Promising mouse study lays foundation for startup's autism drug program

Creatine transporter deficiency--an absence of creatine in the brain--causes an energy metabolism deficit that causes severe speech problems, developmental delay, seizures and profound mental retardation in boys who suffer from autism. Now investigators at the University of Cincinnati and the Cincinnati Children's Hospital Medical Center have found an old drug that promises a new way to treat the disease in rodents. And they are handing it over to a startup that is laying plans to test it in humans.

The compound is cyclocreatine, also dubbed CincY by the investigative team, a creatine analogue that was once tested as a possible oral cancer treatment adjunct. An Austin, TX-based startup, Lumos Pharma, has the license to pick up the preclinical work on the drug with a plan to see how it works in boys in about three years.

"CincY successfully entered the brain and reverses the mental retardation-like symptoms in mice, with benefits seen in 9 weeks of treatment," says Joe Clark, a professor at UC. "Treated mice exhibited a profound improvement in cognitive abilities, including recognition of novel objects, spatial learning and memory."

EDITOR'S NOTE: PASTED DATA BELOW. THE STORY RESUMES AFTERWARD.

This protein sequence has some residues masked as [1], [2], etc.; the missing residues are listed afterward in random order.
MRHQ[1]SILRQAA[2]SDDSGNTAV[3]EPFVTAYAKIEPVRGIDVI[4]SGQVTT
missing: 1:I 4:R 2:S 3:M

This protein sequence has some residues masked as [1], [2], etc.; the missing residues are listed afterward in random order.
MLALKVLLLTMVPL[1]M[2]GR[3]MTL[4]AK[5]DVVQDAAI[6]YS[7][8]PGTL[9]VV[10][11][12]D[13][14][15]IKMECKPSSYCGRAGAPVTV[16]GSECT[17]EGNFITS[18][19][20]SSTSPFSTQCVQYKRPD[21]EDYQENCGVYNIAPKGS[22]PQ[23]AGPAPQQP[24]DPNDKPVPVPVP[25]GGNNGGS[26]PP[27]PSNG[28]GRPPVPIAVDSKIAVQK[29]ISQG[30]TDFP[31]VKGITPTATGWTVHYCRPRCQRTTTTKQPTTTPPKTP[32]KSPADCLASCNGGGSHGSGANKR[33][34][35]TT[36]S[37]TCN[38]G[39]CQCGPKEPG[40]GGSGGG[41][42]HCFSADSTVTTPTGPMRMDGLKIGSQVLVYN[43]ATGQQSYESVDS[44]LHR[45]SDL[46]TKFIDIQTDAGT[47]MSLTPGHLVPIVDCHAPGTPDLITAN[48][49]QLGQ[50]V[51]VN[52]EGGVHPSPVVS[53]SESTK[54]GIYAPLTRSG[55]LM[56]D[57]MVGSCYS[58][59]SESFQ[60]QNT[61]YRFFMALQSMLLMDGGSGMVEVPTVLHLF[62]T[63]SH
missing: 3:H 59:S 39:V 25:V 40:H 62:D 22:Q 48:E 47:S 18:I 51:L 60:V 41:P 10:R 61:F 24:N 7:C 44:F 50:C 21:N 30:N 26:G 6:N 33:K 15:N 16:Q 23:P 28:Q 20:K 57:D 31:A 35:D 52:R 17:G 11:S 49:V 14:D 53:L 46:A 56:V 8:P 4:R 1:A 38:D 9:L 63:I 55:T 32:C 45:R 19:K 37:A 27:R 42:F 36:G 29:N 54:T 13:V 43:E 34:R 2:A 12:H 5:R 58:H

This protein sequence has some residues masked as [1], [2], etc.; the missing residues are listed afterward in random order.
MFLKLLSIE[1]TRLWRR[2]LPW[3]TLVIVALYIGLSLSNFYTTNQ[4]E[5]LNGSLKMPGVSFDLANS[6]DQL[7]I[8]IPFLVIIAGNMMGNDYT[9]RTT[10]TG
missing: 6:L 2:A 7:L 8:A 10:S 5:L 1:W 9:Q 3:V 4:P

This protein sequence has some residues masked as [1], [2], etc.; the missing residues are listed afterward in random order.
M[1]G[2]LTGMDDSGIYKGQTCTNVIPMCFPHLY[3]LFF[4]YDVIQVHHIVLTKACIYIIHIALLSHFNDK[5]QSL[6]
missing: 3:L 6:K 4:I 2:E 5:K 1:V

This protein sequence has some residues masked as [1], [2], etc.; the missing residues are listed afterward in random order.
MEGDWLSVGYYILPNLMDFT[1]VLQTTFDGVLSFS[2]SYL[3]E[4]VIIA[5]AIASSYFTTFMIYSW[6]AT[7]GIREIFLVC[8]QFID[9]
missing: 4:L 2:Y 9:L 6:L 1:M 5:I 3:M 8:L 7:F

Lumos was selected as a project partner by the National Center for Advancing Translational Sciences' Therapeutics for Rare and Neglected Diseases program (TRND). Now Lumos will have TRND support for the next stage of development, which runs through the IND planned for 2015. 

- here's the press release

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